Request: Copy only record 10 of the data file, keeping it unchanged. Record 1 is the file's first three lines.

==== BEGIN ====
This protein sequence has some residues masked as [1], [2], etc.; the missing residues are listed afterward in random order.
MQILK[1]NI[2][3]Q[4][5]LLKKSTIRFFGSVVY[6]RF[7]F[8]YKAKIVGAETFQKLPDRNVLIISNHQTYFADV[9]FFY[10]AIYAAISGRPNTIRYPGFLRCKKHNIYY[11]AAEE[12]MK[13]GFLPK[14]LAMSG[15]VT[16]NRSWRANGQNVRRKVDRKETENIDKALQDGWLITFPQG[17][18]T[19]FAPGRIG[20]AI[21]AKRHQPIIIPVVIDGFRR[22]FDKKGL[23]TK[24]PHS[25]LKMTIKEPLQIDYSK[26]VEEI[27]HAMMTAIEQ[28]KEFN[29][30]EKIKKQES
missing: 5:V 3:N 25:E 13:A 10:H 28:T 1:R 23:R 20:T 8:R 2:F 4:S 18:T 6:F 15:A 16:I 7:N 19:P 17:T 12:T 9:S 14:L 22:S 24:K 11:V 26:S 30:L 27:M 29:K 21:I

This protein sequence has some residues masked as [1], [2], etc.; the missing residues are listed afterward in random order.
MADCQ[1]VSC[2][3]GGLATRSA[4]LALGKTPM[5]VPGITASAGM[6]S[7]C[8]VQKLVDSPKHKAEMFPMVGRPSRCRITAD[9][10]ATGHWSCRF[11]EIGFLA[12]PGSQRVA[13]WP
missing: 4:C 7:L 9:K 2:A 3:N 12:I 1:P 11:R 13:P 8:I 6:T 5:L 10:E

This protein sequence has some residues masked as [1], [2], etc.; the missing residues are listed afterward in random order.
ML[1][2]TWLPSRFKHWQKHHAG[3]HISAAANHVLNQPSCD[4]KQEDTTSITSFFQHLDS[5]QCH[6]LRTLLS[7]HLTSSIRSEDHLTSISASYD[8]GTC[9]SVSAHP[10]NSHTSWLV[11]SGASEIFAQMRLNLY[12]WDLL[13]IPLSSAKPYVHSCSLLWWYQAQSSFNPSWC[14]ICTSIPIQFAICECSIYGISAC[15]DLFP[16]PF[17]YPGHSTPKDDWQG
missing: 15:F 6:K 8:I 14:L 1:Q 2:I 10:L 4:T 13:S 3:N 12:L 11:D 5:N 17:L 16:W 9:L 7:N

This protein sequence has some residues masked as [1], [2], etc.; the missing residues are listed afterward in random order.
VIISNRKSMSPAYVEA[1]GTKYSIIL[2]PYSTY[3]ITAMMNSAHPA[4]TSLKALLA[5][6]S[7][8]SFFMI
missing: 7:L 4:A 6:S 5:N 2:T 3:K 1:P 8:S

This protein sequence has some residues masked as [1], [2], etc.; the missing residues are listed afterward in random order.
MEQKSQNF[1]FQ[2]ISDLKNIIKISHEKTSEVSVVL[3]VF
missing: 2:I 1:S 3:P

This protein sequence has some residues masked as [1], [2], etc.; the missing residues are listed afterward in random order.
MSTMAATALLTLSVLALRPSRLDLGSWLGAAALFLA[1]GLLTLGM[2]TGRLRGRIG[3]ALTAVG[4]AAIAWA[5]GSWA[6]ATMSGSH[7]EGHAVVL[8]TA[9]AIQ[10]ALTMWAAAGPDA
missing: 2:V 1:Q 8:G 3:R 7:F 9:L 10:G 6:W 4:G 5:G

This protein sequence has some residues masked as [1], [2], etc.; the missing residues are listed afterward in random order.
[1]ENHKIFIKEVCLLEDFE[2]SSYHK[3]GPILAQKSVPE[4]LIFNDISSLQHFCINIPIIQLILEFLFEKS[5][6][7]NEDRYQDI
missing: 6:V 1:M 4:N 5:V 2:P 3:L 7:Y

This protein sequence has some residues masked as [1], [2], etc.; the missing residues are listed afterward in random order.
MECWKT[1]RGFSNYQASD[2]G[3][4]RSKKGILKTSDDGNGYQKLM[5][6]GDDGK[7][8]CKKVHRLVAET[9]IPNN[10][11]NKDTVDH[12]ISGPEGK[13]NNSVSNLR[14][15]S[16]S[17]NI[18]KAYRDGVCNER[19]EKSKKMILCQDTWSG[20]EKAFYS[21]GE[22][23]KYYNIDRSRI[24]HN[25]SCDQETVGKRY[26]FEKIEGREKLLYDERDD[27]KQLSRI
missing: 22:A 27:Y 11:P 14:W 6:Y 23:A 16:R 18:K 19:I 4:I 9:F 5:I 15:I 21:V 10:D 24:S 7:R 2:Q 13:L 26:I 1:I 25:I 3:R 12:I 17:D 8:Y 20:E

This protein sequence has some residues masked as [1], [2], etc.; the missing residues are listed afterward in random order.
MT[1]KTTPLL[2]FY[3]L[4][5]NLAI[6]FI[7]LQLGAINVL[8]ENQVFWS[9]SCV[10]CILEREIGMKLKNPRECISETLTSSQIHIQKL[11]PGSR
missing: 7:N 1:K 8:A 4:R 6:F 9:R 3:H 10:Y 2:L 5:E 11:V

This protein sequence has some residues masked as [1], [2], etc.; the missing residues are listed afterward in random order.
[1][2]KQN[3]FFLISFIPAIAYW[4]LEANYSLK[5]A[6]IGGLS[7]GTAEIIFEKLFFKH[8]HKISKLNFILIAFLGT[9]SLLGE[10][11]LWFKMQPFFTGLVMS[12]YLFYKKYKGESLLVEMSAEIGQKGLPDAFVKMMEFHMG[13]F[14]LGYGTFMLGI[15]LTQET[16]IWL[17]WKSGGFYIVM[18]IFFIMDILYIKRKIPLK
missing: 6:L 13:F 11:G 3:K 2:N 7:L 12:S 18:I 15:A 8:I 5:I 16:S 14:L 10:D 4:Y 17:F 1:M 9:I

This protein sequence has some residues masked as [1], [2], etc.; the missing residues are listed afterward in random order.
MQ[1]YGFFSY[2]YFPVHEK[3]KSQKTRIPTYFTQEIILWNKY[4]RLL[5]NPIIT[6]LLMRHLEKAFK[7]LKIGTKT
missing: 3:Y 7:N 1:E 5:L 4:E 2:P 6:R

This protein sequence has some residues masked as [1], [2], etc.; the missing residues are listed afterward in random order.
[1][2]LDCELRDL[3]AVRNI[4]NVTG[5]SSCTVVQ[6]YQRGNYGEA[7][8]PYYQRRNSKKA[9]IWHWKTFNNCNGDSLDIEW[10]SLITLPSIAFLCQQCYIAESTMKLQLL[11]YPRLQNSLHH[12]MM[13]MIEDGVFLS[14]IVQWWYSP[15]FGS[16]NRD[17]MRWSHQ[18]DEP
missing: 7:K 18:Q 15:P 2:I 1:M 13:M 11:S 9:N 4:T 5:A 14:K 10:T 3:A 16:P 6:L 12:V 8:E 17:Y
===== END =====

This protein sequence has some residues masked as [1], [2], etc.; the missing residues are listed afterward in random order.
[1][2]KQN[3]FFLISFIPAIAYW[4]LEANYSLK[5]A[6]IGGLS[7]GTAEIIFEKLFFKH[8]HKISKLNFILIAFLGT[9]SLLGE[10][11]LWFKMQPFFTGLVMS[12]YLFYKKYKGESLLVEMSAEIGQKGLPDAFVKMMEFHMG[13]F[14]LGYGTFMLGI[15]LTQET[16]IWL[17]WKSGGFYIVM[18]IFFIMDILYIKRKIPLK
missing: 6:L 13:F 11:G 3:K 2:N 7:L 12:S 18:I 15:A 8:I 5:I 16:S 14:L 10:D 4:Y 17:F 1:M 9:I